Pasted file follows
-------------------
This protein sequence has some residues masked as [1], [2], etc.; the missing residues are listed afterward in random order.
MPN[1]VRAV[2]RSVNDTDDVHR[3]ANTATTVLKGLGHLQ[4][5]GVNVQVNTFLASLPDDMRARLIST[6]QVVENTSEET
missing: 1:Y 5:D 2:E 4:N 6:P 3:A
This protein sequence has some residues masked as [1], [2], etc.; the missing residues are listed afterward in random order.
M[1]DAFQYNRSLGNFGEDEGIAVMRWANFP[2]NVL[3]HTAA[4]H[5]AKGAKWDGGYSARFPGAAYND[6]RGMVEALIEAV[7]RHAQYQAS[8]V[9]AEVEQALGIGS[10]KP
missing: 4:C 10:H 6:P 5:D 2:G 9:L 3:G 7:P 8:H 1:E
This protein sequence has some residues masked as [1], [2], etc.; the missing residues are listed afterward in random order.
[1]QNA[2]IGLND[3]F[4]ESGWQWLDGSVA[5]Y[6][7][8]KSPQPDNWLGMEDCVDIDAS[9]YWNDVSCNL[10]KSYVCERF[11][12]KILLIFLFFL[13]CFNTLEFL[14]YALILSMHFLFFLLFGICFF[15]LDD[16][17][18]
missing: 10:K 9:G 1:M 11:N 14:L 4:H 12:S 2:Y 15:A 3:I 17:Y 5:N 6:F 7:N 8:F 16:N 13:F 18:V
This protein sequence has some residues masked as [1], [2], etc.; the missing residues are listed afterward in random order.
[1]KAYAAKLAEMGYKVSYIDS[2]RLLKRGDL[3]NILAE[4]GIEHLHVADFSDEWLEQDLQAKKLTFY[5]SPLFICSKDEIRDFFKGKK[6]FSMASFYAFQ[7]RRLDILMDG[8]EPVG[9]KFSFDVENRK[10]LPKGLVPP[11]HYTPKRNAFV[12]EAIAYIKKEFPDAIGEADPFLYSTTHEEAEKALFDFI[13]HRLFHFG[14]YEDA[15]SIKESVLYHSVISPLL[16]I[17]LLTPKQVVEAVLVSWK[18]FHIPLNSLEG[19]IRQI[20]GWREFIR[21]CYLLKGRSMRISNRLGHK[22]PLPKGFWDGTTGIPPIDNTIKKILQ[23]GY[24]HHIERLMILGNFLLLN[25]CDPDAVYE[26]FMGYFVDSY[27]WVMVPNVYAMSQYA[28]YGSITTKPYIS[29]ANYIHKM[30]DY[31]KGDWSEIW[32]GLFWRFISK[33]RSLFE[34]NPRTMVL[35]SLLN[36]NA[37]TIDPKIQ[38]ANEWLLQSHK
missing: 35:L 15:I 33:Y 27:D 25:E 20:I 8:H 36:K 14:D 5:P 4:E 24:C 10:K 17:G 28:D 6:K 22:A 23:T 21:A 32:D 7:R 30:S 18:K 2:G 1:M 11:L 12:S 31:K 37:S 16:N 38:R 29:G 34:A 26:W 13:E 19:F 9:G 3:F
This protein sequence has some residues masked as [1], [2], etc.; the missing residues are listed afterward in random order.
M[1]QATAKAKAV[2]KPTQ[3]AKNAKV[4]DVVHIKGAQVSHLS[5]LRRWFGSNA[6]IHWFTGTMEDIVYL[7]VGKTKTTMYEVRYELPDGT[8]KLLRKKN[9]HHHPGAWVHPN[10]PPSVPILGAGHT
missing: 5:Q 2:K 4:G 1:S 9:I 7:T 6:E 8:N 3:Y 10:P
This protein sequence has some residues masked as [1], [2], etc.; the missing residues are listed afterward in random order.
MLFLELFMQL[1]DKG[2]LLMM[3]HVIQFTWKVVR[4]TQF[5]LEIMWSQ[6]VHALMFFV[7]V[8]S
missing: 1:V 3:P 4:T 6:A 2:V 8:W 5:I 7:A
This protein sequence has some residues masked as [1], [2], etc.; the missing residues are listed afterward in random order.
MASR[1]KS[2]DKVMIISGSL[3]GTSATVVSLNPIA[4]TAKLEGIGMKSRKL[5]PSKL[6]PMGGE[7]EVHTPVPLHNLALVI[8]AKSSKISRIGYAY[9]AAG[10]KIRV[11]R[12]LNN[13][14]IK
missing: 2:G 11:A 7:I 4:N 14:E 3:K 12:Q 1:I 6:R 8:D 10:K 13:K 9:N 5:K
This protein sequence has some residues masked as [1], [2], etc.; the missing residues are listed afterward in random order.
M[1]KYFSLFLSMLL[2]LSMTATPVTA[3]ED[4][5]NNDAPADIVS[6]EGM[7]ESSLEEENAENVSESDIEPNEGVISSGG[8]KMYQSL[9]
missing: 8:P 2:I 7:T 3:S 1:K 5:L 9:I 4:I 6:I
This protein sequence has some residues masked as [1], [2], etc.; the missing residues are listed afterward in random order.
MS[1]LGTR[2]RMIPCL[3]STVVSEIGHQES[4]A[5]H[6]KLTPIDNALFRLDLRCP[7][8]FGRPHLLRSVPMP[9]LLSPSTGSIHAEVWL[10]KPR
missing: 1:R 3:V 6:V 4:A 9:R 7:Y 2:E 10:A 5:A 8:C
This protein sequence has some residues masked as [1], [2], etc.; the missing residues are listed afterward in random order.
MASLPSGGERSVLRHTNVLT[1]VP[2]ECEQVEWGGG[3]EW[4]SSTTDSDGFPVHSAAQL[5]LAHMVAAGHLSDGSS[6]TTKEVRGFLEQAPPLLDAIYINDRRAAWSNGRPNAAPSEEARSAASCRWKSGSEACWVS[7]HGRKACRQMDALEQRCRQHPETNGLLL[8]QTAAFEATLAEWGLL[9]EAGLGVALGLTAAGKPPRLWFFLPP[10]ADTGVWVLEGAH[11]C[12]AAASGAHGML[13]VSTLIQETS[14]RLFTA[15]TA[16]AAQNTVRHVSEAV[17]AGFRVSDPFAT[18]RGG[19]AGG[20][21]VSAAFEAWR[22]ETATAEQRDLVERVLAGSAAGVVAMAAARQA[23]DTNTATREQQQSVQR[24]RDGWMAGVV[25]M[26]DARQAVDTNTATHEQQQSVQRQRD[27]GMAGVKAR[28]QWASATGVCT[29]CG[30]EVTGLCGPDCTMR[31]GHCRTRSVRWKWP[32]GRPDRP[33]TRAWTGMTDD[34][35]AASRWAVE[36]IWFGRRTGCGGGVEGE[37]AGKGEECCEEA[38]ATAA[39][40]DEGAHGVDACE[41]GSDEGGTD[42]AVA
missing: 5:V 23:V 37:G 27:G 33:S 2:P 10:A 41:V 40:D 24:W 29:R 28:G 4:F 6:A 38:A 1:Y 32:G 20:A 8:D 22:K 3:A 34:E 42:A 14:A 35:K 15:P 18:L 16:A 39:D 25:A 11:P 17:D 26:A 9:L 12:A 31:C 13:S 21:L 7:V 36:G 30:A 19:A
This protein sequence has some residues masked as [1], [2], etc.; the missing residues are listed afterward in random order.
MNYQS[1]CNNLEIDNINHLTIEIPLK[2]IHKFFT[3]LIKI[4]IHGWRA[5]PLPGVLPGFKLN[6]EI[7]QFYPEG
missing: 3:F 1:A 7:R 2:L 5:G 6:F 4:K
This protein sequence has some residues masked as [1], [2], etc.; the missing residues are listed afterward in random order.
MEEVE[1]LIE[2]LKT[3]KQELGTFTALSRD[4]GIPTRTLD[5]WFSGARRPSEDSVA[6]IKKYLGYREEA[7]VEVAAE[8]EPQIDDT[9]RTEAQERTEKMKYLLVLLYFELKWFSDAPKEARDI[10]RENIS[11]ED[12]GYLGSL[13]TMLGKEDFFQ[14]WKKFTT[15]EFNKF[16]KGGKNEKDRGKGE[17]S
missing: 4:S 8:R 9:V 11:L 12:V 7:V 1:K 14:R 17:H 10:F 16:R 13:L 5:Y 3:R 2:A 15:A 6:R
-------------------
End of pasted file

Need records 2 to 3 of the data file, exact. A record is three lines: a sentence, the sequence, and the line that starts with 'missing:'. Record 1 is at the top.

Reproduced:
This protein sequence has some residues masked as [1], [2], etc.; the missing residues are listed afterward in random order.
M[1]DAFQYNRSLGNFGEDEGIAVMRWANFP[2]NVL[3]HTAA[4]H[5]AKGAKWDGGYSARFPGAAYND[6]RGMVEALIEAV[7]RHAQYQAS[8]V[9]AEVEQALGIGS[10]KP
missing: 4:C 10:H 6:P 5:D 2:G 9:L 3:G 7:P 8:H 1:E
This protein sequence has some residues masked as [1], [2], etc.; the missing residues are listed afterward in random order.
[1]QNA[2]IGLND[3]F[4]ESGWQWLDGSVA[5]Y[6][7][8]KSPQPDNWLGMEDCVDIDAS[9]YWNDVSCNL[10]KSYVCERF[11][12]KILLIFLFFL[13]CFNTLEFL[14]YALILSMHFLFFLLFGICFF[15]LDD[16][17][18]
missing: 10:K 9:G 1:M 11:N 14:L 4:H 12:S 2:Y 15:A 3:I 17:Y 5:N 6:F 7:N 8:F 16:N 13:F 18:V